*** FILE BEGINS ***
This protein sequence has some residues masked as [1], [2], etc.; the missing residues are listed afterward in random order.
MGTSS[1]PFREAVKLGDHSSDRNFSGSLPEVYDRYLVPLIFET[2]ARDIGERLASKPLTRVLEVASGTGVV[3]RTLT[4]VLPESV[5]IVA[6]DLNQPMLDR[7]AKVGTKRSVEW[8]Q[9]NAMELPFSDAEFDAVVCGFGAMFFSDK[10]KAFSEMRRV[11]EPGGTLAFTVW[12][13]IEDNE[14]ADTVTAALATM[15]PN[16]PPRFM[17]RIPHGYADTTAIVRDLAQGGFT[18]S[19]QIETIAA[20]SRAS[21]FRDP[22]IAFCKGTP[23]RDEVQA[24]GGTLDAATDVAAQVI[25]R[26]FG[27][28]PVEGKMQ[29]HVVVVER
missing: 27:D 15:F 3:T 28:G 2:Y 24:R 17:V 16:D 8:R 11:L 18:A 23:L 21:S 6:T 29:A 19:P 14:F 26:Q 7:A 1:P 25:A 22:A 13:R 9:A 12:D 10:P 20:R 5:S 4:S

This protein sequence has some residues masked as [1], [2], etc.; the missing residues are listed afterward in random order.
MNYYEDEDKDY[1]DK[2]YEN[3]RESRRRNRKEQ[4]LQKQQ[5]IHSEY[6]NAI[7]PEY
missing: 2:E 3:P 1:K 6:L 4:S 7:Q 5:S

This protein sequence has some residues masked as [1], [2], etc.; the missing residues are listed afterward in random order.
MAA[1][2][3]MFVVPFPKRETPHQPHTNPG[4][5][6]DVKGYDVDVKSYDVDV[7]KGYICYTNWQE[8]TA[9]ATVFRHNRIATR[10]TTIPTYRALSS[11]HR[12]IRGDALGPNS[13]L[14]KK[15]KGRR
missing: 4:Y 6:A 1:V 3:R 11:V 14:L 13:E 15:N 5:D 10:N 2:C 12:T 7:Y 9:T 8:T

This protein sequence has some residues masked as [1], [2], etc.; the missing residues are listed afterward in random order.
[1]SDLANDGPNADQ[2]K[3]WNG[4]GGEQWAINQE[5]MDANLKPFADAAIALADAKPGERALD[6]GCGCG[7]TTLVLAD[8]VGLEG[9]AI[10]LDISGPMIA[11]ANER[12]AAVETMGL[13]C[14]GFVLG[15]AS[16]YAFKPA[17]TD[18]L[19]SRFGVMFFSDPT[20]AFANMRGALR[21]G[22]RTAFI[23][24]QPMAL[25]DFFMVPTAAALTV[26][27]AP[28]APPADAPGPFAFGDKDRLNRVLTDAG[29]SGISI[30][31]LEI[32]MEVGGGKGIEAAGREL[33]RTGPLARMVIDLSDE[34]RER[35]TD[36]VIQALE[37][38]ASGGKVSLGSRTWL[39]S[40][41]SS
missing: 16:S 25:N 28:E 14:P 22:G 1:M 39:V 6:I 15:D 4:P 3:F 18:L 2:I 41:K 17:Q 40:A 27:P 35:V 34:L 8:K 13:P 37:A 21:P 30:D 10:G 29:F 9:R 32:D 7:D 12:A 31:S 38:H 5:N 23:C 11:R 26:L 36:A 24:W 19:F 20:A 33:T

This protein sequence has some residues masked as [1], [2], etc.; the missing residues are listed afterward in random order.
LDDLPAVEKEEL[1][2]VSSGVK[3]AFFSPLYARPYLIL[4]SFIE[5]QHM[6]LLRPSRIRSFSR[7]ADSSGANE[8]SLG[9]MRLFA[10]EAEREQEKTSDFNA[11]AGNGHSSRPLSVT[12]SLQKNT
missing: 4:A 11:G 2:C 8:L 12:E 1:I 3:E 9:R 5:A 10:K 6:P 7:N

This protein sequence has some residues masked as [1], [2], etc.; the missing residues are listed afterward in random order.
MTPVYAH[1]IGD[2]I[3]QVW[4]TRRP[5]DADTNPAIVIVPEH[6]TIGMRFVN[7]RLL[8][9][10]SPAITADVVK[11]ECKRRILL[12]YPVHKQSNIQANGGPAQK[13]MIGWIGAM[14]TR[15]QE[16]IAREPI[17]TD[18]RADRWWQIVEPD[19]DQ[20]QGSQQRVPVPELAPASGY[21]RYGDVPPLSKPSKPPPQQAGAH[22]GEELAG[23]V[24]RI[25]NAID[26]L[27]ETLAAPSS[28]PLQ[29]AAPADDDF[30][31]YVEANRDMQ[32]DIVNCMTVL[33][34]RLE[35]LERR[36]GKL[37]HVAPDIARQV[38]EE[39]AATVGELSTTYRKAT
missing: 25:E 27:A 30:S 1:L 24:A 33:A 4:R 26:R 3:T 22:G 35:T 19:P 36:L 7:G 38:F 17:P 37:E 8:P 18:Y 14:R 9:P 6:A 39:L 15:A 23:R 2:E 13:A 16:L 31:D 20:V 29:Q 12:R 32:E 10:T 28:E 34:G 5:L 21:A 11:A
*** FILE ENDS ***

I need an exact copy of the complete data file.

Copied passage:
This protein sequence has some residues masked as [1], [2], etc.; the missing residues are listed afterward in random order.
MGTSS[1]PFREAVKLGDHSSDRNFSGSLPEVYDRYLVPLIFET[2]ARDIGERLASKPLTRVLEVASGTGVV[3]RTLT[4]VLPESV[5]IVA[6]DLNQPMLDR[7]AKVGTKRSVEW[8]Q[9]NAMELPFSDAEFDAVVCGFGAMFFSDK[10]KAFSEMRRV[11]EPGGTLAFTVW[12][13]IEDNE[14]ADTVTAALATM[15]PN[16]PPRFM[17]RIPHGYADTTAIVRDLAQGGFT[18]S[19]QIETIAA[20]SRAS[21]FRDP[22]IAFCKGTP[23]RDEVQA[24]GGTLDAATDVAAQVI[25]R[26]FG[27][28]PVEGKMQ[29]HVVVVER
missing: 27:D 15:F 3:T 28:G 2:Y 24:R 17:V 16:D 8:R 11:L 18:A 23:L 21:S 6:T 29:A 19:P 14:F 26:Q 7:A 1:P 25:A 22:A 13:R 9:A 12:D 10:P 20:R 5:S 4:S

This protein sequence has some residues masked as [1], [2], etc.; the missing residues are listed afterward in random order.
MNYYEDEDKDY[1]DK[2]YEN[3]RESRRRNRKEQ[4]LQKQQ[5]IHSEY[6]NAI[7]PEY
missing: 2:E 3:P 1:K 6:L 4:S 7:Q 5:S

This protein sequence has some residues masked as [1], [2], etc.; the missing residues are listed afterward in random order.
MAA[1][2][3]MFVVPFPKRETPHQPHTNPG[4][5][6]DVKGYDVDVKSYDVDV[7]KGYICYTNWQE[8]TA[9]ATVFRHNRIATR[10]TTIPTYRALSS[11]HR[12]IRGDALGPNS[13]L[14]KK[15]KGRR
missing: 4:Y 6:A 1:V 3:R 11:V 14:L 13:E 15:N 5:D 10:N 2:C 12:T 7:Y 9:T 8:T

This protein sequence has some residues masked as [1], [2], etc.; the missing residues are listed afterward in random order.
[1]SDLANDGPNADQ[2]K[3]WNG[4]GGEQWAINQE[5]MDANLKPFADAAIALADAKPGERALD[6]GCGCG[7]TTLVLAD[8]VGLEG[9]AI[10]LDISGPMIA[11]ANER[12]AAVETMGL[13]C[14]GFVLG[15]AS[16]YAFKPA[17]TD[18]L[19]SRFGVMFFSDPT[20]AFANMRGALR[21]G[22]RTAFI[23][24]QPMAL[25]DFFMVPTAAALTV[26][27]AP[28]APPADAPGPFAFGDKDRLNRVLTDAG[29]SGISI[30][31]LEI[32]MEVGGGKGIEAAGREL[33]RTGPLARMVIDLSDE[34]RER[35]TD[36]VIQALE[37][38]ASGGKVSLGSRTWL[39]S[40][41]SS
missing: 16:S 25:N 28:E 14:P 22:G 1:M 39:V 6:I 15:D 4:P 3:F 18:L 2:I 41:K 17:Q 40:A 27:P 35:V 34:L 8:K 13:P 37:A 21:P 30:D 10:G 29:F 9:R 32:D 7:D 12:A 31:S 38:H 5:N 23:C 11:R 26:L 36:A 24:W 19:F 20:A 33:T

This protein sequence has some residues masked as [1], [2], etc.; the missing residues are listed afterward in random order.
LDDLPAVEKEEL[1][2]VSSGVK[3]AFFSPLYARPYLIL[4]SFIE[5]QHM[6]LLRPSRIRSFSR[7]ADSSGANE[8]SLG[9]MRLFA[10]EAEREQEKTSDFNA[11]AGNGHSSRPLSVT[12]SLQKNT
missing: 4:A 11:G 2:C 8:L 12:E 1:I 3:E 9:R 5:A 10:K 6:P 7:N

This protein sequence has some residues masked as [1], [2], etc.; the missing residues are listed afterward in random order.
MTPVYAH[1]IGD[2]I[3]QVW[4]TRRP[5]DADTNPAIVIVPEH[6]TIGMRFVN[7]RLL[8][9][10]SPAITADVVK[11]ECKRRILL[12]YPVHKQSNIQANGGPAQK[13]MIGWIGAM[14]TR[15]QE[16]IAREPI[17]TD[18]RADRWWQIVEPD[19]DQ[20]QGSQQRVPVPELAPASGY[21]RYGDVPPLSKPSKPPPQQAGAH[22]GEELAG[23]V[24]RI[25]NAID[26]L[27]ETLAAPSS[28]PLQ[29]AAPADDDF[30][31]YVEANRDMQ[32]DIVNCMTVL[33][34]RLE[35]LERR[36]GKL[37]HVAPDIARQV[38]EE[39]AATVGELSTTYRKAT
missing: 25:E 27:A 30:S 1:L 24:A 33:A 4:R 26:R 3:T 22:G 35:T 19:P 36:L 7:G 38:F 17:P 37:E 8:P 18:Y 14:R 9:P 6:A 39:L 15:A 23:R 2:E 13:A 16:L 31:D 20:V 29:Q 12:R 32:E 10:T 28:E 34:G 5:L 21:A 11:A